1. I have not lost a close friend to date, Laurie, and I dread the day I do. I have lost my sister who was also my close friend and a few cousins who were also treasured friends. It is so hard to lose them, especially when in my mind it was too soon. So sorry about your loss and I know that friendships made later in life can be as strong as those rare lifelong relationships. Hugs.

    • Laurie Stone

      Thanks so much, Molly. I can’t imagine losing a sibling or cousins, so you’ve definitely had your losses too. I’m so sorry.

  2. Your perfect pitch and beautiful story about Susan resonates with me. We spent time as writers and became attached as friends. Susan was a very good writer and her comments about our pieces in progress delivered with intelligence, honesty and grace. Her passing has left a strange space among us -our group that sat around a table and no matter where touched each other in powerful ways.
    We think about her and are grateful she was our dear friend.

    • Laurie Stone

      Hinda, Thank you for your kind words. I still can’t believe she’s gone. You’re right. Her passing has left a space among us. It will probably always be there.

  3. Hi Laurie! Such a nice tribute to a friend. And I completely agree with you that even in the absence of a person–they live on in so many ways. How wonderful that you were able to connect with her for the time you did and is what I always remember when reading these types of posts–we all need to tell those we love how much they mean to us while we can. Thanks for that. ~Kathy

    • Laurie Stone

      Kathy, So true. Susan’s death was a shock. She seemed fine on New Year’s Eve, got sick, and passed a few months later. Life is so fleeting sometimes and unpredictable.

  4. I’m so sorry to hear about your loss. I lost a good friend of mine very suddenly several years ago when she was only 48. I think about her frequently, but especially on my birthday. I don’t guess I’ll ever get another year older and not think, “Linda would have loved to have been this age.” Losing a friend puts a lot of things about life into perspective.

    • Laurie Stone

      Shelley, Wow, Linda was very young when she passed. So sorry for your loss. And you’re right, the death of a beloved friend does put things in perspective.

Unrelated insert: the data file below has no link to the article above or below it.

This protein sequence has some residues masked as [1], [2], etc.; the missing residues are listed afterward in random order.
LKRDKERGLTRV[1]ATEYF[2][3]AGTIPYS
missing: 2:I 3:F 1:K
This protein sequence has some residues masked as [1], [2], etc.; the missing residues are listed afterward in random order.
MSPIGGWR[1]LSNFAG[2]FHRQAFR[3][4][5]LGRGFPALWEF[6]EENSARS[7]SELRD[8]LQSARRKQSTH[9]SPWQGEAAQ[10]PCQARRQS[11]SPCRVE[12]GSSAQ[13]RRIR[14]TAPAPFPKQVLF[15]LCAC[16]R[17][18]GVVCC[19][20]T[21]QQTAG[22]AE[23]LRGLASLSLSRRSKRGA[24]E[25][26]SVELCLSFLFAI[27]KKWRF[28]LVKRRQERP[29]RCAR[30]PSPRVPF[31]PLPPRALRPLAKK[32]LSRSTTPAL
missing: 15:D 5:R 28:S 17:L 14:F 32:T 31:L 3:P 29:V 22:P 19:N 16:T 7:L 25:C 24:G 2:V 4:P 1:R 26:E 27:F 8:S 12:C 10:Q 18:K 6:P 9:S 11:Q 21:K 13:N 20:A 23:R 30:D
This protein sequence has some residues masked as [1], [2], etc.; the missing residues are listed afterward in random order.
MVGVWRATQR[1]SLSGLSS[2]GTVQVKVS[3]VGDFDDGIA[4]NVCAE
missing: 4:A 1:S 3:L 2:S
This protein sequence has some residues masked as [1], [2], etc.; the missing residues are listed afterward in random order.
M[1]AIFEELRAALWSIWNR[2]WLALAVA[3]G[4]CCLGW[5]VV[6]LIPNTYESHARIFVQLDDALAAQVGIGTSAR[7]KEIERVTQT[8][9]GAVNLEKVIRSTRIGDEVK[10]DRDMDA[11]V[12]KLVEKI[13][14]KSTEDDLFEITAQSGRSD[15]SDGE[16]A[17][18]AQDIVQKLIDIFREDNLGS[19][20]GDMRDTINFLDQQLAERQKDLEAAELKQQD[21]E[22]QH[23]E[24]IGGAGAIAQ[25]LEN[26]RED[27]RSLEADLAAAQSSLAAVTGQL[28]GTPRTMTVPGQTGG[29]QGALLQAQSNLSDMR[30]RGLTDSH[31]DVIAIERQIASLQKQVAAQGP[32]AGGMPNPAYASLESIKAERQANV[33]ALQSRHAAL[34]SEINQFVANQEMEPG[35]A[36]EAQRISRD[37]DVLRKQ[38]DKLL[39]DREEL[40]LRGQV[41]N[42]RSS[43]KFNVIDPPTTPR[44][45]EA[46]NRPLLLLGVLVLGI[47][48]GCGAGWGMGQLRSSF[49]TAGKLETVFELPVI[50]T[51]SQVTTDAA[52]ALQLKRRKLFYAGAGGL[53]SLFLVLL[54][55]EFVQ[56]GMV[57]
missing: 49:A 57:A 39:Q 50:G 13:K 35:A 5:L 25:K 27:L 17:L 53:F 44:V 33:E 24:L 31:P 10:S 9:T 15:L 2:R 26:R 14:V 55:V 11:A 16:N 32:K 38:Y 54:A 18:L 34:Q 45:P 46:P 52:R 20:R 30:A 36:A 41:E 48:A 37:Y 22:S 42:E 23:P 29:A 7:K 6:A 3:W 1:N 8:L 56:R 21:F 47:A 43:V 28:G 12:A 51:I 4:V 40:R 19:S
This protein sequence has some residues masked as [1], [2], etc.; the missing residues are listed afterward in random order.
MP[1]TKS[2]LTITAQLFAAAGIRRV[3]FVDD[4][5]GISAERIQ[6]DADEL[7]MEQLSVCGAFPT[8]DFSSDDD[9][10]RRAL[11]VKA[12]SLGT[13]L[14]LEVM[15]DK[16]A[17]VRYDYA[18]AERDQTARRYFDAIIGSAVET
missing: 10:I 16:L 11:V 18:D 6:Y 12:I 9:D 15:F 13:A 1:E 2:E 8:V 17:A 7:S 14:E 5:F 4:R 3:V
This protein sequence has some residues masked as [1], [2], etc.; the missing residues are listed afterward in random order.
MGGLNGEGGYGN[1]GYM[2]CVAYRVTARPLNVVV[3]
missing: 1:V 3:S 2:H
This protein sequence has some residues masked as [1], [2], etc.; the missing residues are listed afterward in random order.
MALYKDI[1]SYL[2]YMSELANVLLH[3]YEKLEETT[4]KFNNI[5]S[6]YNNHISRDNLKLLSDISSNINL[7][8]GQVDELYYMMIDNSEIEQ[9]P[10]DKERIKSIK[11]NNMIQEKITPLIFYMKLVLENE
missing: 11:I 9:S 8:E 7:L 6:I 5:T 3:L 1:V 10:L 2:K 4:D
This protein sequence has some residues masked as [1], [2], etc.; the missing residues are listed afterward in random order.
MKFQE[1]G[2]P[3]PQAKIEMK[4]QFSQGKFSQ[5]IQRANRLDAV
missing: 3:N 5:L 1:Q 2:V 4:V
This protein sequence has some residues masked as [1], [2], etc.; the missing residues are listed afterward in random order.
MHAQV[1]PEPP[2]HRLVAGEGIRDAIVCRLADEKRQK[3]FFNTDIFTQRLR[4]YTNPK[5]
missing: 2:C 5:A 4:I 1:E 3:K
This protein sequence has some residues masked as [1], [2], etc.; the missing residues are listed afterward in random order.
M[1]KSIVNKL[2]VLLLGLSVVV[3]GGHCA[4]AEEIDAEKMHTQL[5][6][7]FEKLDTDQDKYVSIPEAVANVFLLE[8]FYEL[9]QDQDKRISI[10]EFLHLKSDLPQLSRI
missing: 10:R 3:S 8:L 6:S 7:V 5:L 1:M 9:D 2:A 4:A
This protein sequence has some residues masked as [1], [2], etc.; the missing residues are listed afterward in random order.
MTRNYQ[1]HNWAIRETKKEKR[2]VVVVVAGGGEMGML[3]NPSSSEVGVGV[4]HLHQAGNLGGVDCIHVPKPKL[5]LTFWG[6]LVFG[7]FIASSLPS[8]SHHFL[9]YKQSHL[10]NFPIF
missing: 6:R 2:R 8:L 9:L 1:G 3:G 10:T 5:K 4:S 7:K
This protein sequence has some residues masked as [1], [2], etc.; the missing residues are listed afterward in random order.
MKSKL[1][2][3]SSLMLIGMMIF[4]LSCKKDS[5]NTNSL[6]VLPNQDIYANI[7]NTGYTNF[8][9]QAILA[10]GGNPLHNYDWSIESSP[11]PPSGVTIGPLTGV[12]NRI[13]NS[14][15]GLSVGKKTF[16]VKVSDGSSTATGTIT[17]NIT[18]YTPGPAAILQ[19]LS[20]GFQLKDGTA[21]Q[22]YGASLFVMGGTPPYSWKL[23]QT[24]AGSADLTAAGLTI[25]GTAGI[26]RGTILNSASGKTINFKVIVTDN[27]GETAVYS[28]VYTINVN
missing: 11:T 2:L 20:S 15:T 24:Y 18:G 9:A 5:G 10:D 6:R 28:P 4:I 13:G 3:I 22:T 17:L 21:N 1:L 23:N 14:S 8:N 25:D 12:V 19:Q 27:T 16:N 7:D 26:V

5. I’m so sorry for your loss Laurie but your beautiful memories of Susan spoke to me from the page and I feel that I know your wonderful friend. She would be proud of what you have written. I’ve been thinking lately I don’t want a funeral as they are so difficult for those close to us to go through. Maybe I’m being selfish as it is a way for family and friends to share memories of their loved one. People do live on, not in a physical sense but in their memories and stories. Keep sharing Susan and feel warmth and love as you remember. Thank you for a very poignant article.

    • Laurie Stone

      Sue, Thanks for your kind words. Yes, funerals always seem inadequate somehow. You’re brave in thinking about what you want when the time comes, I can’t go there yet. I think people do live on in some form. Its all very mysterious.

  6. This is SO lovely, Laurie. As we are watching my father in law’s last stages of cancer, I am thinking a lot about endings. “We leave when our role has ended” will resonate with me for a while. Thank you.

    • Laurie Stone

      Paula, I’m so sorry about your father-in-law. Its so hard watching someone die. I’m glad this resonated with you.

  7. The most meaningful funerals I have ever been to weren’t about summing up lives at all, but celebrating them. Singing songs, reviewing art, reading written works, keeping them alive with their works. <3

    • Laurie Stone

      Jess, So true. In some places, people give parties instead of funerals. I think that works if someone’s death wasn’t untimely. But I love the idea of celebrating a life and Susan’s had much to admire and inspire. Thank you for reading.

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